The problem, then, is not that Evangelicalism has failed to resist American culture, but that it pretends that it has resisted. It pretends that it has not surrendered to the “the secular liberal-libertarian conception of freedom” while picking and choosing those Biblical commands which ought to be followed, and those which can be safely ignored. We can endorse our neighbors’ decisions about divorce and remarriage, we can support companies that make a profit exploiting the poor, or wear braids in our hair and jewelry around our necks . God didn’t really mean those ones.

I take issue with Carter (and much of the Evangelical church) not for simply taking a stand, but for taking a stand on this issue while refusing to ask the harder questions. If today’s church affirms marriage as God has always ordained it, why is its position on divorce so similar to that of 21st century America? Why does the ordained, marital sexual relationship look so much more like the one displayed in our pornographic culture than those of “Abraham, Isaac, and Jacob?” If Carter is right that marriage proposed by “the God of the Bible, a God that is the same yesterday, today, and forever,” has always been amenable to a “clear and concise definition” (which he does not provide), why does it often look so different from Evangelical conceptions of marriage today? Why does Jacob get two wives? Why does God “give” Saul’s wives to David (2 Sam 12:8)? Why does Peter consider the marital relationship analogous to that between slaves and masters (1 Pet 3) or that between Christ and the church (Eph 5)? Surely, even the more complementarian marriages endorsed by mainstream Evangelicalism today do not function with such radically unequal modes of authority and submission.

The point of all of this is that marriage, like Christianity, has never been a monolithic, eternal entity (or even concept) that transcends the movements of cultures throughout time. In fact, one of the few things we might be able to call ‘unchanging’ about the Christian tradition is its very ability to change—to adapt and evolve—and this is a very good thing. A Christianity that can meet the needs of its surrounding society (think Jesus eating with the sinners despite the protestation of the Pharisees, or Paul’s being weak to save the weak) is a Christianity that has shown up in its own, individuated ways, under different sets of particular circumstances; and it is a Christianity that will continue to show up a little bit differently every time. My Christianity is in some ways similar, but in some ways radically different than the faith of Augustine, whose practice of Christianity was different than Calvin’s, whose is different even than Paul’s. And this is not something the church should try to hide. But this is a Christianity (yes, one among many forms) that I want to be a part of.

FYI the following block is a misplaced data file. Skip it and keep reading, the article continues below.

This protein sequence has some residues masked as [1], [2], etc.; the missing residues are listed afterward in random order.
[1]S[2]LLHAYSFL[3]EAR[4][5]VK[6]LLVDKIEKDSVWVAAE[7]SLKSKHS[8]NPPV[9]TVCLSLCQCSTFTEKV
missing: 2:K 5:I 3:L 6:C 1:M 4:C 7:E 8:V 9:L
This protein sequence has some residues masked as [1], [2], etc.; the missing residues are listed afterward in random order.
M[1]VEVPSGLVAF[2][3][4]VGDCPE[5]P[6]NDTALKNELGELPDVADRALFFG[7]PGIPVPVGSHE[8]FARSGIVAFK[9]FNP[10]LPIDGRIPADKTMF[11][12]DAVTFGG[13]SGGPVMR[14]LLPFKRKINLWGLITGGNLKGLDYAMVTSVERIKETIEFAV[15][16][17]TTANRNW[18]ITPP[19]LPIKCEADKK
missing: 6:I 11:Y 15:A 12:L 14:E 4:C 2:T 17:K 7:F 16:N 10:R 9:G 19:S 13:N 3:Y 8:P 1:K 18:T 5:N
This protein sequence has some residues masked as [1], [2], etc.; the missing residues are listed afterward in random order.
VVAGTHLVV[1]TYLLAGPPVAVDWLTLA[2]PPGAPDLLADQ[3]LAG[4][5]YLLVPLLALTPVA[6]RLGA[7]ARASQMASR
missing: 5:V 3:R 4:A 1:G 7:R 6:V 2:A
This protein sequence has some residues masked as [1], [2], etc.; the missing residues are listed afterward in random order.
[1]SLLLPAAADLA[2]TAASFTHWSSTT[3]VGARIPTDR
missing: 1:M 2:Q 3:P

I am not, and cannot be, a member of the unchanging stream of historic, orthodox Christianity, because such a thing does not exist. I am a Christian that affirms the radical love of Jesus Christ, who defended the weak and stood up for the oppressed in the face of all the protesting by the surrounding religious elite. I am but one piece, one thread, of a tradition that, praise Jesus, has been adapting and evolving since the minute it began. And thus, I don’t need to make a theology that claims to be identical with 2000 years of a tradition. I am not a Christian of the past 2000 years. I am a Christian in the 21st century.

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Jonathan D. Fitzgerald